Thursday, February 10, 2005

Now here is a bizzare and rather absurd situation. One of the most powerful Christian religious leaders in South Africa rails against Bush, for making American aid contingent on abstinence only programs, and accuses Bush of fueling a dangerous conservative backlash against condoms, tools to promote the sanctity of human life.
I received the following in the Treatment Action Campaign Newsletter. They do earthshaking work. check them out.

Condoms an Essential Component of Anti-AIDS Strategy, SACC Warns

The General Secretary of the South African Council of Churches, the Rev. Dr. Molefe Tsele, expressed shock and dismay at continuing assertions that condoms "don't work" as a means of preventing the spread of HIV.

"All credible scientific studies conclude that the virus that causes AIDS cannot pass through a latex condom. When used properly, condoms are effective in halting transmission of the virus," Dr. Tsele said.

He noted that, despite the scientific evidence, there were continuing disagreements among the Council's 26 member denominations about the moral implications of condoms. The Methodist and Anglican Churches, for example, do not rule out condom use. A resolution adopted by the Council's National Conference in 2001 called on churches to "encourage the use of measures necessary to prevent infection" in addition to promoting sexual abstinence and faithfulness in marriage.

The General Secretary also attacked as "theologically wrong" the "demonisation" of condoms and the attempt to portray condom use as a "morally inferior" option for preventing HIV infection. "The use of condoms is consistent with a theological tradition that emphasises the sanctity and dignity of human life."

Dr. Tsele accused the US President's Emergency Plan for AIDS Relief (PEPFAR) of fueling the resurgent moral conservatism behind the emerging war on condoms. PEPFAR, President Bush's US$15 billion anti-AIDS plan, is legally obliged to commit at least one third of its resources to programmes that stress "abstinence-until-marriage" as the primary prescription for halting the spread of HIV.

Although the plan does not rule out condom distribution, it urges that promotion of condoms be limited to groups that engage in "risky behaviour" - mainly sex workers and couples where one partner is HIV positive and the other is not. Reports indicate that many organisations have curtailed or eliminated condom distribution schemes from their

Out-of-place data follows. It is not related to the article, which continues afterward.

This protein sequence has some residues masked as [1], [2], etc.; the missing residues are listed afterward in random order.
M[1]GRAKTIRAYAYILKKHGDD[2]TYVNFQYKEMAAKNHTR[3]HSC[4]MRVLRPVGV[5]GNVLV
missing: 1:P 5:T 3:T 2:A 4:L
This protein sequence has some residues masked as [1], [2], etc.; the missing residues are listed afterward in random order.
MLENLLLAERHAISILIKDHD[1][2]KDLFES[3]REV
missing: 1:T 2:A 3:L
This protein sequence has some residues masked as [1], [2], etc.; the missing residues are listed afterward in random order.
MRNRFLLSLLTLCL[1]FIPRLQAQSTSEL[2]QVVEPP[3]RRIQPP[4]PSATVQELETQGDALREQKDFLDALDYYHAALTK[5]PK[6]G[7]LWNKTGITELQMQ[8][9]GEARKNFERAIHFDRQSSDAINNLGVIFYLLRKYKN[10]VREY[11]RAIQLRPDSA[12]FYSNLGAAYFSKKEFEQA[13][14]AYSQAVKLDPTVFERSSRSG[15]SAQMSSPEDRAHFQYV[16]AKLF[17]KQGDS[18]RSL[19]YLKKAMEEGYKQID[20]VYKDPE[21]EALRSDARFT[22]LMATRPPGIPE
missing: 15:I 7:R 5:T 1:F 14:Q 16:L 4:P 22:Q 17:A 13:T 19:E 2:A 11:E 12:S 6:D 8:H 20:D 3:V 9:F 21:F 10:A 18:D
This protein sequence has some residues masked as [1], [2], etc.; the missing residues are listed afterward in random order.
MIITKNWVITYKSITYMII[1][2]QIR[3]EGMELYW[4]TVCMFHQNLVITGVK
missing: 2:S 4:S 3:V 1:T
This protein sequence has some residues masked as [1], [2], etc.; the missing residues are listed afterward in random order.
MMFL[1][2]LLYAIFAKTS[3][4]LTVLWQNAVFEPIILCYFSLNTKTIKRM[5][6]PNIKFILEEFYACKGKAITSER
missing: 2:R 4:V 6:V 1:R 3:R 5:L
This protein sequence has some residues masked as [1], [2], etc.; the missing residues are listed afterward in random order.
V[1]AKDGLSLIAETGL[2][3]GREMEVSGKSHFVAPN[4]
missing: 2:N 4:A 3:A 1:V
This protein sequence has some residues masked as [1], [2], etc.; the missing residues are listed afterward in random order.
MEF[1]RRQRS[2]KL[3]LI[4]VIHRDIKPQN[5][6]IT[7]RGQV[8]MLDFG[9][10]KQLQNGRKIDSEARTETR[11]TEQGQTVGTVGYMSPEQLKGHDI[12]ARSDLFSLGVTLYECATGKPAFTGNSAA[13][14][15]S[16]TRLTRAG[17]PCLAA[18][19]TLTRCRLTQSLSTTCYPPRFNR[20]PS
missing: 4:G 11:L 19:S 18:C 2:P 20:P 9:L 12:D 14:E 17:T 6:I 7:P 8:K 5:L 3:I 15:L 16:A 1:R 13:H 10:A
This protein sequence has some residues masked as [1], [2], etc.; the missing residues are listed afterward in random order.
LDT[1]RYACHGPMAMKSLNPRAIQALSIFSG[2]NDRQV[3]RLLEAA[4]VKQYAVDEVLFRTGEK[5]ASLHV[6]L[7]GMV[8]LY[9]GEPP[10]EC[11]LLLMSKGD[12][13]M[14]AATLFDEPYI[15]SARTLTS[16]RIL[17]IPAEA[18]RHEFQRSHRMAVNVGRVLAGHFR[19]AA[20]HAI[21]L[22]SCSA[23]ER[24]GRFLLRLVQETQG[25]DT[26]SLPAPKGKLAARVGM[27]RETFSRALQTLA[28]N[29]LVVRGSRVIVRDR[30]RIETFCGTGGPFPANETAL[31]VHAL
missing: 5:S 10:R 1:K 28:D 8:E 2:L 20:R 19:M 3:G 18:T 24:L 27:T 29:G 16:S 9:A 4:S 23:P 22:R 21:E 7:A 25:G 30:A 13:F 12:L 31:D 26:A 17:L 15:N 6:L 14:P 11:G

public health programmes in order to increase their chances of attracting PEPFAR funding.

"This message creates the false impression that sex within marriage is not 'risky' unless the couple know that one partner is infected," Dr Tsele warned." In fact, women are particularly vulnerable to infection, often by husbands whom they incorrectly presume to be faithful. Fidelity alone is not an adequate defence against HIV."

The General Secretary also criticised US officials responsible for AIDS initiatives for promoting an interpretation of Uganda's experience that attributes the country's apparent success in decreasing HIV prevalence rates largely to abstinence and fidelity whilst downplaying the role of condoms.

However, condom distribution was a key aspect of the multi-faceted programme pioneered by the Ugandan government. Scientific studies of Uganda's record have shown that delaying one's first experience of sexual intercourse, reducing the number of sexual partners, and using condoms all played important roles in curbing the spread of the disease.

The General Secretary praised the South African government for its continuing commitment to condom distribution. "Abstinence and faithfulness are powerful and vital messages, especially for religious bodies to be communicating. But condoms clearly remain an essential component of any public initiative to halt HIV transmission," Dr. Tsele
said. "You can be faithful and still wear a condom."


At 9:59 PM, Blogger deitybox said...

Ari--so glad to see you're still posting from your new world. How are you?? What are you seeing, feeling, touching, tasting, dreaming about? I'm so sorry we didn't get a chance to speak before you left, but I'd like to hear everything!



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